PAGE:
After a trial of this case in the Circuit Court of Maryland, it was removed by the plaintiffs by writ of error to this Court, and at February term, 1826, the court decided, among other points which were presented by the record,
"That the action for mesne profits may be maintained against him who was the landlord in fact, who received the rents and profits and resisted the recovery in the ejectment suit, although he was not a party to that suit and did not take upon himself the defense thereof upon the record, but another did as landlord."
"A recovery in ejectment is conclusive evidence in an action for mesne profits against the tenant in possession, but not in relation to third persons. But when the action is brought against the landlord in fact, the record in the ejectment suit is admissible to show the possession of the plaintiff connected with his title, although it is not conclusive upon the defendant in the same manner as if he had been a party on the record. "
At the trial of this case in the circuit court in December, 1827, after the same had been returned to that court under the mandate of this Court, the plaintiffs gave evidence to show that the defendant in error was, before the institution of the ejectment, the claimant and actual landlord of the property, and had continued such until the recovery of the same, and that he had employed counsel and had sustained the defense by his funds exclusively. They also proved that the property had been conveyed to him by the defendant in the ejectment. The evidence of title exhibited by the plaintiffs showed the property to be in John Baptist Chirac, as whose heirs the plaintiffs claimed and recovered the same in the ejectment, and in order to show the location of the ground, the plaintiffs exhibited in evidence to the jury the public plot of "Howard's Late Addition to Baltimore Town," by which it appeared that the lot embraced part of a street called Walnut Street, which, the plaintiffs further proved by the city records, had been shut up and the ground included in it divided between the owners of lots bounding upon it.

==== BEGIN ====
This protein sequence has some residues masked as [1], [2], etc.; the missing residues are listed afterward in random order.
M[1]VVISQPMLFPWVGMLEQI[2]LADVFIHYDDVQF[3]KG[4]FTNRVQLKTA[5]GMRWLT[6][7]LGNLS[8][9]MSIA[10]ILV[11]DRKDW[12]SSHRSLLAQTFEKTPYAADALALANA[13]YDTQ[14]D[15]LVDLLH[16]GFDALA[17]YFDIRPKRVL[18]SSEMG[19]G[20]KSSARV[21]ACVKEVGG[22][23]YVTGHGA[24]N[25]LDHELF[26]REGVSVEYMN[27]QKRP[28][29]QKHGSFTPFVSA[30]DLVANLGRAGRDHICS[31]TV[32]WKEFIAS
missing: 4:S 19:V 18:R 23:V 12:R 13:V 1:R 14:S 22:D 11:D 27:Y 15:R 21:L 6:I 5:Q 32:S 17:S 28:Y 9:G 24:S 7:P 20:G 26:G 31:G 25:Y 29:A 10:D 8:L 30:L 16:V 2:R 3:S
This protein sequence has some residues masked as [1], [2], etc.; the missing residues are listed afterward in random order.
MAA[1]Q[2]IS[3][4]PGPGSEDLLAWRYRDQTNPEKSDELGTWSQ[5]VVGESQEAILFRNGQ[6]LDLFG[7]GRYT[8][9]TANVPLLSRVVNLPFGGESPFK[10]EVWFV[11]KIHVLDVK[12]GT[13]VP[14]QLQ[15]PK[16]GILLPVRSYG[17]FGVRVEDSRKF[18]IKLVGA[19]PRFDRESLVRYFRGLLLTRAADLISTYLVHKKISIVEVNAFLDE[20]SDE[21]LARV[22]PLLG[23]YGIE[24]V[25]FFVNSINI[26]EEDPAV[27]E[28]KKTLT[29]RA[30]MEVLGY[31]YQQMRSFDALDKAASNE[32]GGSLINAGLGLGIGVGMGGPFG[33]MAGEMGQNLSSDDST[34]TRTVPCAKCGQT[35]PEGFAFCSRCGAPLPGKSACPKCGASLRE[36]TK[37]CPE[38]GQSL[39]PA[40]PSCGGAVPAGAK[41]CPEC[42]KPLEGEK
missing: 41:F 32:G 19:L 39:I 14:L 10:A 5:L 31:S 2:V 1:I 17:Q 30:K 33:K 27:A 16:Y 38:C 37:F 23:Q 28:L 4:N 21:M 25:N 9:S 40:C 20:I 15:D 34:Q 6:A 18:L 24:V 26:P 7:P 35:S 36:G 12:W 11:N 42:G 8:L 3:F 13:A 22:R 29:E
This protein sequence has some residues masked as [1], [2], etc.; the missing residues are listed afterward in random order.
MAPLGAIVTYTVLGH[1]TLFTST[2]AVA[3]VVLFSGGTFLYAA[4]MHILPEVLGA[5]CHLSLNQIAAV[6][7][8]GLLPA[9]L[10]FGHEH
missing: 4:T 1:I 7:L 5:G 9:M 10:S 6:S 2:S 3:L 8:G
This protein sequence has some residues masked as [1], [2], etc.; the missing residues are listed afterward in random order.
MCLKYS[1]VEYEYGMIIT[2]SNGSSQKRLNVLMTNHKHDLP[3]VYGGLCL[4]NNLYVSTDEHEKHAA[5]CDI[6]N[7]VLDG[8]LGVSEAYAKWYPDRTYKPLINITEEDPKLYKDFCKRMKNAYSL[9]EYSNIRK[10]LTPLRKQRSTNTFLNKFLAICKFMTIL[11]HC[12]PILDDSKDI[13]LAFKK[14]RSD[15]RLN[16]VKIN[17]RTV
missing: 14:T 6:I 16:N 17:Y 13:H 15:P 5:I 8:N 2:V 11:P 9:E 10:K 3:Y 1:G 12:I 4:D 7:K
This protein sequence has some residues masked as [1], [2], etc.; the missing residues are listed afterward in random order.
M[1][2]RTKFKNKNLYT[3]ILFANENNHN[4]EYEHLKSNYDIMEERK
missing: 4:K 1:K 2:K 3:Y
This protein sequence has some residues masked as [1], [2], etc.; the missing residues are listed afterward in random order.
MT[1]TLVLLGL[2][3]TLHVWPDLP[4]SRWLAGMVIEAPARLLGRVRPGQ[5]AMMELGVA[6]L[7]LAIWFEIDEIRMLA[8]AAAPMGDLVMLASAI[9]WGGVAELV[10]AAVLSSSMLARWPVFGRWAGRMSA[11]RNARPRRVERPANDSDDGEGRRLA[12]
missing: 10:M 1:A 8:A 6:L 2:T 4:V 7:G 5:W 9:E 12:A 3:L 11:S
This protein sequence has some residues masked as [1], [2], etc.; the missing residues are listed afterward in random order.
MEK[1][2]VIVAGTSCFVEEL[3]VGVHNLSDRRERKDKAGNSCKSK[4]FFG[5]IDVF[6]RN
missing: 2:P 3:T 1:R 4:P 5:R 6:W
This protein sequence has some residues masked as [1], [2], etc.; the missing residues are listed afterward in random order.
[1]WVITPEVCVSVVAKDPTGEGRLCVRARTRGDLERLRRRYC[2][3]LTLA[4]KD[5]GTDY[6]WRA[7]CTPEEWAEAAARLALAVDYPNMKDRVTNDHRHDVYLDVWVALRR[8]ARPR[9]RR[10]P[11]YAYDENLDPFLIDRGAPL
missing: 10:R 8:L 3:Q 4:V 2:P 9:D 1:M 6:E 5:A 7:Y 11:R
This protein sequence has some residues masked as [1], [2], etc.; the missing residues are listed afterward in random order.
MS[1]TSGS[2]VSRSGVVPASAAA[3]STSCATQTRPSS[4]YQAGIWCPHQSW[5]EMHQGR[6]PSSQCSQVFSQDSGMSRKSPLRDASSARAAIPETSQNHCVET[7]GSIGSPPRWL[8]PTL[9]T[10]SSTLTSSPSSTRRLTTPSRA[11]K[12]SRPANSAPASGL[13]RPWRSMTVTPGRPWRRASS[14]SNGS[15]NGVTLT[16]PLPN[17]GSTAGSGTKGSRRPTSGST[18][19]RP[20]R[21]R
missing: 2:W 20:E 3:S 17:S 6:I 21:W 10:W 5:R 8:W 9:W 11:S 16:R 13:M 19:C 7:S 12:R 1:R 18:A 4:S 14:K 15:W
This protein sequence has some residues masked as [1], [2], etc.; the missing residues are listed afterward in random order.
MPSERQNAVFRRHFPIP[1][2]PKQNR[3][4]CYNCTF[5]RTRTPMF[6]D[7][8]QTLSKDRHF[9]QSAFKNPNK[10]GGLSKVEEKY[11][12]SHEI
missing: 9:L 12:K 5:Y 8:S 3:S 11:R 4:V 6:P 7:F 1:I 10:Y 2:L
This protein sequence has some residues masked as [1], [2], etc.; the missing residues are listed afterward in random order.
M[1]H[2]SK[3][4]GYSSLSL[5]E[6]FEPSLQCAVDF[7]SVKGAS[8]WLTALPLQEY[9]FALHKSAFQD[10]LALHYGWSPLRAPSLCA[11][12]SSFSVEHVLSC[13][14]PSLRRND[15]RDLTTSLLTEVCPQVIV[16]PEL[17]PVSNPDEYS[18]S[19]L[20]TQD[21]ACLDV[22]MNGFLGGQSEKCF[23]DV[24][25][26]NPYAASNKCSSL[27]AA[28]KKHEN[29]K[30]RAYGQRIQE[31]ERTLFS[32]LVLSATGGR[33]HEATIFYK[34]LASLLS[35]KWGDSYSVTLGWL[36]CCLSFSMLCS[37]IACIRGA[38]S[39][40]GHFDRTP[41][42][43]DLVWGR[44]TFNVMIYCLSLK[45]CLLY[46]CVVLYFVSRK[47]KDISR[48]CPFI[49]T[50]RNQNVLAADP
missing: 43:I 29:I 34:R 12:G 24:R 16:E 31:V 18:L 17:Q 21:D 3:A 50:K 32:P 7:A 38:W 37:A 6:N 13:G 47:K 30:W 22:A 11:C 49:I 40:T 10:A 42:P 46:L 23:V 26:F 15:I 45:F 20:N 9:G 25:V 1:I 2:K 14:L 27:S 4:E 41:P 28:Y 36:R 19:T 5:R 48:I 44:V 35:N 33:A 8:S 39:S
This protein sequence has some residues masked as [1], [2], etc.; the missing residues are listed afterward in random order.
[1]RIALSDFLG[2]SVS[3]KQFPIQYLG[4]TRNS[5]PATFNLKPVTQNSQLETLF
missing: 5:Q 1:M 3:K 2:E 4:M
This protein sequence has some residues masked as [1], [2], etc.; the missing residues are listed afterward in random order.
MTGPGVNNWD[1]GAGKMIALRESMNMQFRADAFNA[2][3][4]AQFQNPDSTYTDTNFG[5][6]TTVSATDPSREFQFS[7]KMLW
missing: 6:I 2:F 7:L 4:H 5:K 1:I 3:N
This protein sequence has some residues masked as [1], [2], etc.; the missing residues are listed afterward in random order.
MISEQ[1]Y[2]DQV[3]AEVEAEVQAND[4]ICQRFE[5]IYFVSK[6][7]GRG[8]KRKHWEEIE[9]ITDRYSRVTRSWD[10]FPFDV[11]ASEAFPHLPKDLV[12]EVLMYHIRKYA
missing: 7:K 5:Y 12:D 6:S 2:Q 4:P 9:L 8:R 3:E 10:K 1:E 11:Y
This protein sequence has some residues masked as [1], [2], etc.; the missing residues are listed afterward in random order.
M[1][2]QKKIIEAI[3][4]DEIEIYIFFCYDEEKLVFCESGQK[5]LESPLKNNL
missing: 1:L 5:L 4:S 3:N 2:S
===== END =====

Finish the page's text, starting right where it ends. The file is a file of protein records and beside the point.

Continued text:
The plaintiffs then offered in evidence the record of the proceedings, judgment, and writ of possession in the ejectment, but the defendant objected to the reading of the same, except to show the possession of the property of the plaintiffs mentioned in the record. The court admitted the parts of the record as prima facie evidence of title in the plaintiffs, and permitted them to be read in evidence as such proof of title.
The defendant then offered to exhibit in evidence a plot from the volume of plots in which was that already mentioned, of "Howard's late addition" to show that the whole of Walnut Street was out of the limits of "Howard's Late Addition," and that the parties under whom John B. Chirac claimed, and John B. Chirac, had no title to a certain portion of the ground recovered in the ejectment. The plaintiffs objected to the use of the plot in evidence and for that purpose. The court allowed the testimony, and the plaintiffs excepted.
The plaintiffs then read in evidence certain depositions taken under a commission issued in this cause to France,
showing the kindred of John Baptist Chirac and the marriage of Maria Bonfils, and also offered evidence by Mrs. Lafolloniere of the death, before John B. Chirac, of Gabriel Chirac, the only brother or relation in that degree of the whole blood of John Baptist Chirac. And they then proved that the original depositions taken in the ejectment cause were lost, and therefore, in order to show the pedigree of the plaintiffs' family, offered to read in evidence the bill of exceptions, which embodies these depositions, contained in the record and proceedings of the recovery in ejectment; but the court, upon the defendant objecting, refused to allow it to be so read in evidence, and the plaintiffs excepted.
After this evidence was given and the testimony was closed on both sides, (none having been offered on the part of the defendant except that stated in the first exception on the point of location) the plaintiffs offered in evidence the record of recovery in the ejectment as conclusive evidence of the right and title of the plaintiffs to the premises, against John Charles Francis Chirac, and against the defendant holding under that title -- but the court refused to admit the evidence so offered. The plaintiffs excepted.